commitment and a desire to move upwards.
Performing well not only leads to good bonuses and internal recognition, but attracts outside attention - headhunting is
common within the sector. High performers are in demand and it is not unusual for individuals or whole teams to be
poached by other banks. Headhunting aside, regular moves between banks are possible. Experienced corporate
financiers may also move into senior management positions in industry, commerce or government.
It is also possible to enter corporate finance after training as an accountant or lawyer. Specialist industry knowledge is
highly valued, as is a range of talents, including quantitative skills and general financial knowledge.
Investment banks are the main providers of corporate finance services. Banks may be ‘pure’ (e.g. dealing only with
corporate wholesale banking) or ‘universal’ (e.g. handling both wholesale and retail banking for corporate clients). Within
London investment banks may now be split into four main categories:
• US 'pure' investment banks, e.g. Goldman Sachs and Lehman Brothers
• US 'universal' banks, e.g. Citi and JP Morgan
• UK and EU universal banks, e.g. Deutsche Bank and Societe Generale
• Specialist independent banks, e.g. Lazard and Rothschild
When choosing which banks to apply to, consider the size of the organisation. Citi, for example, has around 325,000
employees globally and JP Morgan employs 160,000 people worldwide. Meanwhile Rothschild has just over 2,000 staff.
A larger bank obviously means working on much larger accounts but career progression may be more rapid in a smaller
company. It is also worth looking at the bank's reputation. Some companies are strong in mergers and acquisitions
(M&A), while others are renowned for their work in debt capital. Key players in each area are listed in Careers in
Financial Markets (www.efinancialcareers.co.uk/pdf/CIFM-UK-0708.pdf).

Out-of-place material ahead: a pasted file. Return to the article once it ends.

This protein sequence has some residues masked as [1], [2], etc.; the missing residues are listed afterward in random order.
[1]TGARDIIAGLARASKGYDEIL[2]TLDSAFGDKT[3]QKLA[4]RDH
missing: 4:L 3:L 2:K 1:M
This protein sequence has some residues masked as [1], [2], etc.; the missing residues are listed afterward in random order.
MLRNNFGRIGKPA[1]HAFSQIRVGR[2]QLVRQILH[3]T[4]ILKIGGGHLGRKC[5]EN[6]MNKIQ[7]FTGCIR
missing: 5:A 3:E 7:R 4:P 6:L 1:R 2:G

Apart from the large investment banks, other M&A advisers include corporate finance boutiques. These tend to
specialise in fewer areas of work or products, or in particular industry sectors, or the corporate finance divisions of
accountancy firms. It is possible, for example, to train as a chartered accountant and then move into corporate finance.
Other employers offering relevant experience include stockbrokers, the Financial Services Authority (FSA)
(www.fsa.gov.uk), the Bank of England (www.bankofengland.co.uk), the London Stock Exchange (LSE)
(www.londonstockexchange.com), investment firms and venture capital firms.
Sources of Vacancies
• Inside Careers: Banking, Securities and Investments;
• Careers in Financial Markets (www.efinancialcareers.co.uk/pdf/CIFM-UK-0708.pdf);
• TARGETjobs City and Finance;
• Hobsons GET Finance Guide;
• Prospects Directory;
• Prospects Finalist (www.prospects.ac.uk/links/finalist);
• companies' own websites and graduate brochures.
Vacancies are also advertised in the financial job pages of the broadsheets such as Times Online
(www.timesonline.co.uk) and the Financial Times (news.ft.com) and in supplements of the national press, e.g. The
Guardian (www.guardian.co.uk) Graduate section on Saturdays.
There are some specialist recruitment agencies that deal with investment banking opportunities, such as City Jobs
(www.cityjobs.com/). Details can be found through internet search engines, in the specialist financial press or in the
Recruitment and Employment Confederation (REC) (www.rec.uk.com).
• Chartered accountant
• Investment analyst
• Investment banker (operations)
• Investment fund manager
• Solicitor, commercial
• Trader (equities, FX, futures, bonds)